Monday, March 28, 2011

Elizabeth Taylor's younger man

was also her last husband. Larry Fortensky, poof-haired, side-burned, cleft-chinned, ever-silent, twenty years her junior when 59-year-old Liz married him in 1991. They divorced five years later.

Looking for his public comment on Taylor’s death? You won’t find it. He doesn’t talk about her, nor does he seek the camera. When the glamourous Hollywood icon married her younger teamster in 1991, People magazine reported that he never made public comments about his wife. They divorced five years later, and still, he had nothing to say. Now he’s 59, traveling around the country in a trailer, according to a tabloid’s interview with his sister. And though the website Third Age put Elizabeth Taylor in its Cougar Hall of Fame for her marriage to him, he’s never turned his five years of mega-fame as Mr. Elizabeth Taylor into a gig on Survivor or Celebrity Apprentice. Big ups to you, Larry.

But that doesn’t stop the tabloids and gossip websites from speculating about their relationship even now. Did she buy his silence? Did she help him out with house payments? Did she instruct her manager to shield her from his calls?

My problem with the tabloids and their speculations is that their imaginations are so limited. I don’t care if she bought Larry’s silence. I’d rather imagine what he said the last time they spoke. I’d like to know where he was sitting when he learned that she had died, the light by which he read it, on a computer or in the newspaper. Did he notice her name on a Fox News crawler while drinking coffee at a truckstop in New Mexico? Did one of her children call him? Or send a text? When he heard, what did he remember first? The time he first walked into a room at the Betty Ford clinic and saw her, how he tried not to stare? Or how he did stare because what else was there for him to do? When he learned about her death, did he fork another bite of spaghetti, or light a cigarette, because, what else was there to do? Did he want to tell the waitress that the way she carried herself reminded him of someone he once knew?

Tell me that, National Enquirer. Answer those questions, Daily Mail.

Monday, March 21, 2011

Sarah Palin as Cougar

Sarah Palin may be losing the hearts of the American people, but she has the libidos of more than a few young men all atwitter.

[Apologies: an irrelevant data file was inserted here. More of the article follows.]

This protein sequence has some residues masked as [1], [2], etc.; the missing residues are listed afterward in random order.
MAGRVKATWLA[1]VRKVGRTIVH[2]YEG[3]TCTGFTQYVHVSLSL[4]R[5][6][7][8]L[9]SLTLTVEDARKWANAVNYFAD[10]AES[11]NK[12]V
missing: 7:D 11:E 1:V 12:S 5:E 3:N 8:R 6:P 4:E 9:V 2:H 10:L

In a recent poll by Bloomberg News, only 28 percent of respondents in the telephone survey, taken from March 4-7, viewed the former Alaska governor favorably, at least in a political way. Sixty percent disapproved, more than half of them telling pollsters they viewed her very unfavorably.

But over at, an online dating website matching older women and younger men, 250 young men polled in January gave Palin their top ranking as cougar fantasy woman.

Men in the survey ranged from 18 to 46+, with almost half in the 20-25 range.

Palin, 47, was the top crush for young men, with almost 1 in 4 (24%) naming her their top fantasy cougar. Respondents were asked to rank 12 older women, including tea party favorite Christine O’Donnell (2%), news anchor Diane Sawyer (3%) , and Kim Cattrall from "Sex and the City" (6%).

Right behind Palin were TV cougar Courteney Cox (21 percent) and cougar legend Demi Moore (19 percent). Madonna, at age 52, got 10 percent.

What turns on a younger guy?

Half the young men in the survey said this: maturity and confidence. Palin sure has one of those. 

Monday, March 14, 2011

Would you? Could you?

Picture us on our 20th anniversary of being a couple, sitting in a candle-lit Cuban restaurant, sipping sweet-tart mojitos, talking about death.

This is why: Not too long from now, we’ll make our first visit to a lawyer to prepare a will. Necessarily, we’re thinking about the thereafter for each of us. If I died, would you – could you? ­– move? Where would you live? If I died, would you – could you? – keep working? Would you – could you? – start dating?

Our waiter in the Cuban restaurant is a gentle man wearing a white shirt and a red scarf. He brings fish and pork. A couple arrive who look as if they are in their mid-20s. He wears a black shirt and a white bow tie.

If you dated, would you – could you? – ever consider again someone so not your own age?

Sheri tilts her head, stops chewing. “I didn’t look for a younger man 20 years ago,” she says. “He just showed up.”

“Well, yes.” Michael leans closer to speak more softly. “But now you could. So the question is, would you?”

“No. I’m not feeling very cougarish these days. I can’t imagine a man your age actually seeking out a woman my age. Can you?”